Wednesday, October 9, 2013

Drago Tracker Backpack Review

Drago Tracker Backpack Review

There a without a doubt a flood of smaller one - three day backpacks hitting the market however the Drago Tracker I stumbled on is a marvelous little versatile pack for a number of reasons. The Tracker is actually big enough to haul around your mobile tablets and even standard sized laptops, can accommodate very small and surprisingly large loads comfortably without everything giggling about, is hydration compatible, has a full strap sternum and waist supported design, is of high quality, and it does this all for a street price under $50. In fact I picked this one up for under $40.

Drago is actually an OEM company that produces packs, cases, and sporting accessories for very big names in the industry, however they also offer their own line of high value products as well which includes the Tracker. I would love it if everything could be made right here in the US, but the price point of this pack dictates overseas manufacturing which Drago heavily supervises to assure their ethical and quality standards are met.

The funny thing these days is that if I turn the labels over on even my “very expensive” brand name packs, they are all made somewhere else. In this case the Drago pack seems to retain the quality without a big difference between those other brands.  All the major quality points are there of straight seams, and hems, zippers are high quality heavy duty versions, and even the materials seem like the same quality I see in $100-$200 packs. As stunning as it may seem, I really do not see $50-$200 worth of difference between the Drago Tracker and other similar packs on the market, aside from a bit higher quality brand name fabric used on more expensive versions such as Cordura  - this is one way they have significantly cut costs.. In fact in some cases the feel and finish is of higher quality. From my testing, the only thing missing on the Tracker packs a final inspection to rid the pack of post production random loose threads here and there.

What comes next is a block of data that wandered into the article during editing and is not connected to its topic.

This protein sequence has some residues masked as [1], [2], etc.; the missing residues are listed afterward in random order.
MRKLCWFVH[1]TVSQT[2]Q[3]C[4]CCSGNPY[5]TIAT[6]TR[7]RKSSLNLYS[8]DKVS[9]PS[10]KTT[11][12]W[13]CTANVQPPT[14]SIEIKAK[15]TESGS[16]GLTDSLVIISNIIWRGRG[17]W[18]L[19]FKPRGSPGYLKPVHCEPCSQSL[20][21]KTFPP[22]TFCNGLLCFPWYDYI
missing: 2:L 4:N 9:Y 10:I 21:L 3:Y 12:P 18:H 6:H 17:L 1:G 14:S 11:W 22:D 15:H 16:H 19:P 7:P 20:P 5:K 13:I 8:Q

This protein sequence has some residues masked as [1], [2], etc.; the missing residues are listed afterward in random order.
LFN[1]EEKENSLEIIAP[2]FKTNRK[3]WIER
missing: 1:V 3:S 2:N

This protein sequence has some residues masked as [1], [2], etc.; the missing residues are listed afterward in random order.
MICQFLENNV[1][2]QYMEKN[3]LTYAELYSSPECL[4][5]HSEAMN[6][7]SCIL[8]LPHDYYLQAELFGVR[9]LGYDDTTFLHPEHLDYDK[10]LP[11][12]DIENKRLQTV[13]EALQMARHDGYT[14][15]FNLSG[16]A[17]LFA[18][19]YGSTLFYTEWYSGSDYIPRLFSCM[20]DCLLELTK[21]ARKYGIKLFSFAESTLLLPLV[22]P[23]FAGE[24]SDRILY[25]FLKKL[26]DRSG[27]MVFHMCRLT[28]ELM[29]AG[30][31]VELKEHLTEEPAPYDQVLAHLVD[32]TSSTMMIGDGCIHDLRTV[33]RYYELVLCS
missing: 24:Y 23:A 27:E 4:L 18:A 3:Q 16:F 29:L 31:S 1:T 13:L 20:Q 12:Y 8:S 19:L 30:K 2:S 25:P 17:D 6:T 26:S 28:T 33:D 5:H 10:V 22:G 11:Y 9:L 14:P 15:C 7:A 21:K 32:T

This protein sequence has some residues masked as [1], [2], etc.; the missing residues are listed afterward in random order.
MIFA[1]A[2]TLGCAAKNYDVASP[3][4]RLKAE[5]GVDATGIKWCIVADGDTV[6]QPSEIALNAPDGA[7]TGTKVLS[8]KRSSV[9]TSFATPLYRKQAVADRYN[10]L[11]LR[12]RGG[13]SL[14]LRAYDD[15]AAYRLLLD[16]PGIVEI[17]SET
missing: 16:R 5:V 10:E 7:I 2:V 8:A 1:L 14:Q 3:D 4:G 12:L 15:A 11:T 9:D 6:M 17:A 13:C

Where the Drago Tracker really excels is in features. Most packs in this size format are little more than glorified hydration packs with just a larger main compartment. The Tracker backpack has five primary compartments including large and small front admin pockets, a middle compartment (which I lovingly refer to as the CCW pocket), a large rear compartment (large enough for a laptop), and a hydration pocket at the rear with additional sub-compartments within each of those compartments.